Aviramp, an independent manufacturer of ground support equipment, has created an aircraft ramp that could also be used by disabled passengers.
The company has received over £600,000 in R&D tax breaks, according to business tax specialist Catax. The UK Government introduced R&D tax relief in 2000, R&D referring to work that addresses scientific or technological uncertainty.
Aviramp’s work in relation to a step-free passenger experience for boarding and disembarking an aircraft has resulted in the company earning £611,000 in R&D tax benefits.
Aviramp founder and CEO Graham Corfield said: “We had been aware of the R&D tax credit scheme before we embarked on this project but had no idea the benefits would reach this scale. It has made the development process far more cost effective than we could ever have imagined.
“We’re already planning to harness the scheme again in the future. It gives us more time and resources to put concepts through their paces and test their effectiveness.”
The company has developed mobile ramps, as opposed to steps, which can be driven remotely or as pushed by staff. An electric chest pack can be used to manoeuvre it and control the speed when approaching an aircraft. The ramps operate on their own power due to mounted solar panels.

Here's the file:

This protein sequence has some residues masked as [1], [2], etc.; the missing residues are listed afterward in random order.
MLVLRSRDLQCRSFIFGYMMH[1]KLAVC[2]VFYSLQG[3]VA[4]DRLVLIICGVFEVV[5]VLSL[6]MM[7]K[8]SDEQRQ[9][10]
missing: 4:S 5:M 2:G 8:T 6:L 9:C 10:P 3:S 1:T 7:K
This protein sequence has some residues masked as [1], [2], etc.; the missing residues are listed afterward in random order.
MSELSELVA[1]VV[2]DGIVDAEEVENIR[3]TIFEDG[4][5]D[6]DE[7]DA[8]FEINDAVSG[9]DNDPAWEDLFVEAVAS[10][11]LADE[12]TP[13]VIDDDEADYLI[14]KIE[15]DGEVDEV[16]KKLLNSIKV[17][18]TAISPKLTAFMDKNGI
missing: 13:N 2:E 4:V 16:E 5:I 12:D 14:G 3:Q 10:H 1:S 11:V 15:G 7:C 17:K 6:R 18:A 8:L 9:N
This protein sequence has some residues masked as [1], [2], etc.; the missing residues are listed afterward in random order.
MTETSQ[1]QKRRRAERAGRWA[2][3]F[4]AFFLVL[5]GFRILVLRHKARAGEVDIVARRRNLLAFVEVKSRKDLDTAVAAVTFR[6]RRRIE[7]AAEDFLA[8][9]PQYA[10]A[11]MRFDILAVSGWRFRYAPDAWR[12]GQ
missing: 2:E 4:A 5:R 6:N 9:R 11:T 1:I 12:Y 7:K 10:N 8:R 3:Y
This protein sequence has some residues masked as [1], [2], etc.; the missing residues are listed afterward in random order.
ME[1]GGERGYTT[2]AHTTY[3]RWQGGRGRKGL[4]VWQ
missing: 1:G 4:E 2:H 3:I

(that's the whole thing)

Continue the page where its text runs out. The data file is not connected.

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Aviramp increased the number of panels on each ramp and tested solar regulators that sit between the panel and the battery, controlling the charging process. Battery performance was tested at an airfield in the north of Scotland, where there was less light available.
To address the challenges caused by poor weather, such as the wind causing unstable structures, the engineers reduced the weight of the roof and the number of solar panels. The canopy was redesigned to maintain strength.
The firm has also developed advanced docking platform door seals and ensured that the ramp elevation would not disrupt the seal and the way it fit around the aircraft, using motors and gas structs. This will ensure passengers would not get wet in the rain.
Kully Nijjar, associate director of specialist R&D tax consultancy Catax, said: “Aviramp’s ramps are being adopted by airports around the world and giving them the chance to offer a more dignified service to those passengers with less mobility.
“This is a perfect example of how the R&D tax relief regime is supporting the development of new products that may not otherwise have hit the market so quickly, if at all.”